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  • blobby green style avatar for user Elle B.
    Idk why the power of 0 is always 1 but it makes it easier for me.
    (12 votes)
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  • female robot ada style avatar for user 30ktran16
    I don’t get 5 to the power 0
    (10 votes)
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    • hopper cool style avatar for user Philip
      Any positive value to the power of 0 equals 1. The reason is that, since exponents represent repeated multiplication, then applying the power of 0 is essentially dividing a value by itself the specific number of times. For example, if we have 5^0, then that means we are multiplying it by its reciprocal the specific number of times it got multiplied. So when we have 5^0, are multiplying 5 by itself a specific number of times, then dividing by 5 the same exact number of times it got multiplied. Therefore, every single time a 5 was multiplied, it will be removed by division through the reciprocal, ending up with a 1.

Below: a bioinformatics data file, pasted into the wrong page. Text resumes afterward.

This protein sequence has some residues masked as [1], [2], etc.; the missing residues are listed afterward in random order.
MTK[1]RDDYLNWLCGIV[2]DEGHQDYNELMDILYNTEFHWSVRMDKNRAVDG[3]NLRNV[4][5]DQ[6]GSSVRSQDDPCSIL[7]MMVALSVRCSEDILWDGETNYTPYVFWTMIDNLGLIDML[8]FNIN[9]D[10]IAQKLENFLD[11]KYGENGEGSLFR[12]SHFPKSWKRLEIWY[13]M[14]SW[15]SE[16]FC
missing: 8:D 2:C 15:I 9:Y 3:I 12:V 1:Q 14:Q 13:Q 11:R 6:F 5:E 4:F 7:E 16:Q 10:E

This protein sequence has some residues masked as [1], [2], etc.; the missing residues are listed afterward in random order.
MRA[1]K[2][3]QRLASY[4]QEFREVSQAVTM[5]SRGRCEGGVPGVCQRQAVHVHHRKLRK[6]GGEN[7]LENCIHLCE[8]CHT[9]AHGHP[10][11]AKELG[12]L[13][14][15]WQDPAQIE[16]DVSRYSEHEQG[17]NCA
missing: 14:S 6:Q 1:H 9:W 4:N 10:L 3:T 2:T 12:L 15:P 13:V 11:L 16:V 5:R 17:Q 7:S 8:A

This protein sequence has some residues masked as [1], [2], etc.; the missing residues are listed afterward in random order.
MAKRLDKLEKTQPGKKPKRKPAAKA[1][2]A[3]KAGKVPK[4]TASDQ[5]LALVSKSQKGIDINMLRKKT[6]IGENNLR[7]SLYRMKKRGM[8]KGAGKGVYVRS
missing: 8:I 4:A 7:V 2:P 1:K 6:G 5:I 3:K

(13 votes)
  • aqualine ultimate style avatar for user RAVENCLAWGAMER24
    how is 5 to the 0 power not 0 because 5 zero times is 0
    (7 votes)
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    • primosaur seed style avatar for user Ian Pulizzotto
      In general, x to the y power is usually not x times y. So it is a mistake to assume that 5 to the 0 power is 5 times 0.

      Look at the following pattern:

      5^4 = 5 * 5 * 5 * 5
      5^3 = 5 * 5 * 5 = (5 * 5 * 5 * 5)/5
      5^2 = 5 * 5 = (5 * 5 * 5)/5
      5^1 = 5 = (5 * 5)/5

      As we can see, each time the exponent goes down by 1, the answer is divided by 5. Continuing the pattern gives 5^0 = 5/5 = 1.

      Have a blessed, wonderful day!
      (18 votes)
  • male robot johnny style avatar for user Kaleb Amar
    I keep on getting confused with the base and the exponent. Can someone help?
    (9 votes)
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    • aqualine ultimate style avatar for user Zen
      The base is the number below for example in 5^2, 5 is the base and 2 is the exponent. Which means that this would expand to 5 x 5 = 25. The exponent tells you how many times the base will be multiplied by itself, we knew that the 5 would be multiplied by itself twice because the exponent was 2.
      (10 votes)